How JustAnswer Works:
  • Ask an Expert
    Experts are full of valuable knowledge and are ready to help with any question. Credentials confirmed by a Fortune 500 verification firm.
  • Get a Professional Answer
    Via email, text message, or notification as you wait on our site.
    Ask follow up questions if you need to.
  • 100% Satisfaction Guarantee
    Rate the answer you receive.
Ask Rebecca Your Own Question
Rebecca
Rebecca, Cat Veterinarian
Category: Cat
Satisfied Customers: 13583
Experience:  Veterinarian for more than 30 years
11877925
Type Your Cat Question Here...
Rebecca is online now
A new question is answered every 9 seconds

My 6 years old DSH neutered male cat underwent a dental prophy

This answer was rated:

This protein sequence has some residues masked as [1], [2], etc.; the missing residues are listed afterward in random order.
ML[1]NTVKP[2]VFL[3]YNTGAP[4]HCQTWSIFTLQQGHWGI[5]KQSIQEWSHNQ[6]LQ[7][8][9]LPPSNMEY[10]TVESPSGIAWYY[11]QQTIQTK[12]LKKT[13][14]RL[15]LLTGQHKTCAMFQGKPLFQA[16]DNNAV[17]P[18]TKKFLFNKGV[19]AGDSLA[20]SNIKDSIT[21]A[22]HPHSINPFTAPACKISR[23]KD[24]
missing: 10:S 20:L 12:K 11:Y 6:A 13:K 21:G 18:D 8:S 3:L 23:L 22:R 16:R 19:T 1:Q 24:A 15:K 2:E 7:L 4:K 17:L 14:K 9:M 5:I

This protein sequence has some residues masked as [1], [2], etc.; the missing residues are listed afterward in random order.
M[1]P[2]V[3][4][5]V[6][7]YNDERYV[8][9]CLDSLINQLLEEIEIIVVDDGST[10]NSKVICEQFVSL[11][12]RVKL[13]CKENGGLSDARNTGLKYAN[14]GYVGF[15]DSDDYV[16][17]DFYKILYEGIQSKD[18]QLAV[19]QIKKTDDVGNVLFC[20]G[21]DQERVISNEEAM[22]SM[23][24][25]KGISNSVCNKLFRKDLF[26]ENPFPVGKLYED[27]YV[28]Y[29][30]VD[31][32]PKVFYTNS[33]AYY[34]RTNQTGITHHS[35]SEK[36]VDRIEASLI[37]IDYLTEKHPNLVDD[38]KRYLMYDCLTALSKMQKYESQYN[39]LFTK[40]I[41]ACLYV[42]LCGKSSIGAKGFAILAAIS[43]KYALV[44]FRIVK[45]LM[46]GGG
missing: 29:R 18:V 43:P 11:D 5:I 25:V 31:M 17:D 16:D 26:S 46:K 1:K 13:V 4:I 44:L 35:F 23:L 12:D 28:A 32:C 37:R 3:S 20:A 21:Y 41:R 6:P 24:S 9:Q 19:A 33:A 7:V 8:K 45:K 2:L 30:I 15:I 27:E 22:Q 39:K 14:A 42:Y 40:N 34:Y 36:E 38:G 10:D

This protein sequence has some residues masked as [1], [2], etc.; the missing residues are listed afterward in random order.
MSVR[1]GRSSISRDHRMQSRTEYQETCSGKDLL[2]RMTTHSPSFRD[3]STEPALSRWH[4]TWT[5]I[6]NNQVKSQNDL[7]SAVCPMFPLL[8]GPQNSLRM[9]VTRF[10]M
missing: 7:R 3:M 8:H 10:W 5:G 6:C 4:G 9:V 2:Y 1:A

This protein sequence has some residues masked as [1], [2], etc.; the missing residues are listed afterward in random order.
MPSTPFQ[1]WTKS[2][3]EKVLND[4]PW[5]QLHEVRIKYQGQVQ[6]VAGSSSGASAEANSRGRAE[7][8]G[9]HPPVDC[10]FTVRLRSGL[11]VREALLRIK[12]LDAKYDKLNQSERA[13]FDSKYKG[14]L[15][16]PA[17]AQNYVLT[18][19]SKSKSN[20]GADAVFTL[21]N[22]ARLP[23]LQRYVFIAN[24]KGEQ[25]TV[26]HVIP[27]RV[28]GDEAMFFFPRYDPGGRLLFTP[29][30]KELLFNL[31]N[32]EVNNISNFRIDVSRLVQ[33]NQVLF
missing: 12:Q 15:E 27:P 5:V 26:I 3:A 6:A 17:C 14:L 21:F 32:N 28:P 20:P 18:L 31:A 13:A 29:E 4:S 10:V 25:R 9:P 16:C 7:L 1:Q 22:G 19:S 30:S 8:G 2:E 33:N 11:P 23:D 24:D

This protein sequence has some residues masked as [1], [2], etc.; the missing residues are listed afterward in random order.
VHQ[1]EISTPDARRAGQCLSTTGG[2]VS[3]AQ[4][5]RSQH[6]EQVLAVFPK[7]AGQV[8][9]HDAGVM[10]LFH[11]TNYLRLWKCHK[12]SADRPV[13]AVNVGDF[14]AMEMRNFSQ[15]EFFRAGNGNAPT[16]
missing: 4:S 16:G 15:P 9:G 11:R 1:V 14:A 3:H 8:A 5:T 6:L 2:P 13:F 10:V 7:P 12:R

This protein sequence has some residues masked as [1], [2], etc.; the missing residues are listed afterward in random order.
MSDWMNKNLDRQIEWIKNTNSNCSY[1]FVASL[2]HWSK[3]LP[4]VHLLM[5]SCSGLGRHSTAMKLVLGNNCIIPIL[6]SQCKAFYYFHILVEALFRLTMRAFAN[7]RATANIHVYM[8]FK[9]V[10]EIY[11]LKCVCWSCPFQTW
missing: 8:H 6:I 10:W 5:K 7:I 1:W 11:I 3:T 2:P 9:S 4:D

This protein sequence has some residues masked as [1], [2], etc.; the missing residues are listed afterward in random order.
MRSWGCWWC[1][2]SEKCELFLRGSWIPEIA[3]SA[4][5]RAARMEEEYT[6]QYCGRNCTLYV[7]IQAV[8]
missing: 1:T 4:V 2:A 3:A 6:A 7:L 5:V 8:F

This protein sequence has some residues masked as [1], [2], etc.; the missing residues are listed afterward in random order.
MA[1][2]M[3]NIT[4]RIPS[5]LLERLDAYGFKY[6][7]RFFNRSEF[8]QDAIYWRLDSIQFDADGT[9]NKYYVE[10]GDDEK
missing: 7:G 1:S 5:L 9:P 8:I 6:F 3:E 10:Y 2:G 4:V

My 6 years old DSH neutered male cat underwent a dental prophy and single tooth extraction in the upper right quadrant on Friday. I dropped him off at 8:30am and when I called at 2:30 to check on him was told by the receptionist he was fine and I could pick him up. I immediately drove to the clinic, paid my bill and the receptionist went back put my cat in a carrier and handed him to me. I did not speak to my vet. On the drive home my cat started crying out, head bumping and vigorously face rubbing in the carrier. I thought something was wrong and when I took him out of the carrier at home, his pupils were completely dialated and he was pacing, distressed and disoriented. I called my vet and reported his behaviour and was told, oh its probably just the anesthetic. Wait 24 hours and call us back if you still think there is a problem. Well the next morning the cats eyes were responding normally to light and he appeared improved but I began to suspect deafness. On Sunday his vision seemed better but I knew he was deaf (no response to talking loudly in his ear and shaking a can of coins behind his head and clapping). I phoned my vet on Monday and was told "she is booked" can you bring him in tomorrow. I went to my appointment yesterday and the vet (my regular vet) that did the procedure was on vacation so I saw her associate. She examined my cats eyes and found them normal. I told her he had no menace response and she just said well . . . I then asked her to check his hearing and she responded well you have already done so at home so he likely is deaf. The associate, who had my cats chart (he is a regular patient at this hospital and she herself just saw him for an unrelated issue in February, told me she could answer no questions about how the procedure was done and she was not there. She told me to follow up with attending vet when that vet returned next Tuesday. I also told her I was taking him to an opthamologist but she did not want to write up the referral but had the paperwork put in my cats file for the attending to deal with when she returned. After this long background my questions are: